Facebook, Twitter, Google’s YouTube and Microsoft pledged on Tuesday to review requests for the removal of hateful content posted on their platforms within 24 hours as part of a code of conduct agreed with European Union (EU) regulators.
European Justice Commissioner Vera Jourova said tackling illegal online hate speech has taken on added urgency because of the increasing use of social media by terrorist groups to radicalise young people and spread violence and hatred.
The European Commission said the four web giants will review the majority of valid notifications for removal of illegal hate speech in less than 24 hours and remove or disable access to such content if necessary.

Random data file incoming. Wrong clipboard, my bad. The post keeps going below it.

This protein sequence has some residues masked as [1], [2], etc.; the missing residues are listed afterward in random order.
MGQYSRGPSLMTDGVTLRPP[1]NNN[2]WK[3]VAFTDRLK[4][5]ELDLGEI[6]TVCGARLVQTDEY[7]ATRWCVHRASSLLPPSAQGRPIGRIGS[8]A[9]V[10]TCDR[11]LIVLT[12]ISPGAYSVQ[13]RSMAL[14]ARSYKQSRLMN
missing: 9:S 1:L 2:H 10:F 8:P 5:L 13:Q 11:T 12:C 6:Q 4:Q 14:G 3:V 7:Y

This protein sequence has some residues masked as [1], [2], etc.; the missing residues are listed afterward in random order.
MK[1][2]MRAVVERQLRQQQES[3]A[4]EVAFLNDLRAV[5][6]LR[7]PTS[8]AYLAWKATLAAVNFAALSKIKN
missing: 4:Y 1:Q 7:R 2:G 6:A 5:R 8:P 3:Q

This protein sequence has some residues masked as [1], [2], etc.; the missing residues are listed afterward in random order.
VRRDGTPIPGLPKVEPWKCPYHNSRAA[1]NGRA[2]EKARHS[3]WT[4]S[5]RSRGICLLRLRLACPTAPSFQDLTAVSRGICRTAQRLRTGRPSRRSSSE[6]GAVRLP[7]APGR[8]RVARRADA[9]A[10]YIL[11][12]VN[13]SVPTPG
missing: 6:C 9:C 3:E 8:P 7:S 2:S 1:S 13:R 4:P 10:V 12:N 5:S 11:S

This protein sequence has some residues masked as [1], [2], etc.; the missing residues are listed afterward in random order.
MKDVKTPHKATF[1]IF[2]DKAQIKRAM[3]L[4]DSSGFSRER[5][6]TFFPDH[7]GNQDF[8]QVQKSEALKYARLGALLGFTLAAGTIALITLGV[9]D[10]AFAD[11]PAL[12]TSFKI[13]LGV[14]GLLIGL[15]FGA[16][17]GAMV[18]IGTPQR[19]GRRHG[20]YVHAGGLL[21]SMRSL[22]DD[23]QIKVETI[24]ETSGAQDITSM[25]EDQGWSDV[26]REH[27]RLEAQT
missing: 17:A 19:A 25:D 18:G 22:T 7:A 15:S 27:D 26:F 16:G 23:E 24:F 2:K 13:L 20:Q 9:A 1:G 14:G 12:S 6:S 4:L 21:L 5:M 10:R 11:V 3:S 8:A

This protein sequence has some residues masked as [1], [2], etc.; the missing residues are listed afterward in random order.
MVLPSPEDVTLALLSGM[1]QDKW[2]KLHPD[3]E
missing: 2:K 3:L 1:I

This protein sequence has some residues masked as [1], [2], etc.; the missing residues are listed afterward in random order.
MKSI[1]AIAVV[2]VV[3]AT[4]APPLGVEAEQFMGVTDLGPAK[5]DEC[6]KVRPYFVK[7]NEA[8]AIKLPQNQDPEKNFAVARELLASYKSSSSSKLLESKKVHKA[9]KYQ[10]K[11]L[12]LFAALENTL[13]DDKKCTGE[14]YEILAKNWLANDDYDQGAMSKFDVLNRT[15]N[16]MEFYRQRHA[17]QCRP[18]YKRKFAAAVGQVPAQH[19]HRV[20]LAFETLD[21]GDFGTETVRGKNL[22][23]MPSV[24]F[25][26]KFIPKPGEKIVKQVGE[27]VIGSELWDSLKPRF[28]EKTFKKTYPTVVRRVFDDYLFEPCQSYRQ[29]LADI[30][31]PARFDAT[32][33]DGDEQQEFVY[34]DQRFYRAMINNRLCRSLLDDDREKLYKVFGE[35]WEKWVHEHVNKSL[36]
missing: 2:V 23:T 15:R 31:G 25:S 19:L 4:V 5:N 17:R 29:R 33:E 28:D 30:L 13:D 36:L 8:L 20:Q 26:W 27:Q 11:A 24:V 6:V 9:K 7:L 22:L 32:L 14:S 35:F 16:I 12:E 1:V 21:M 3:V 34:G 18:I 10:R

They will also strengthen their cooperation with civil society organisations who help flag hateful content when it goes online and promote “counter-narratives” to hate speech.
“There’s no place for hate speech on Facebook,” said Monika Bickert, Head of Global Policy Management at Facebook.
“With a global community of 1.6 billion people we work hard to balance giving people the power to express themselves whilst ensuring we provide a respectful environment.”
Twitter has suspended over 1,25,000 accounts since the middle of 2015 for threatening or promoting terror acts, primarily related to the Islamic State (ISIS).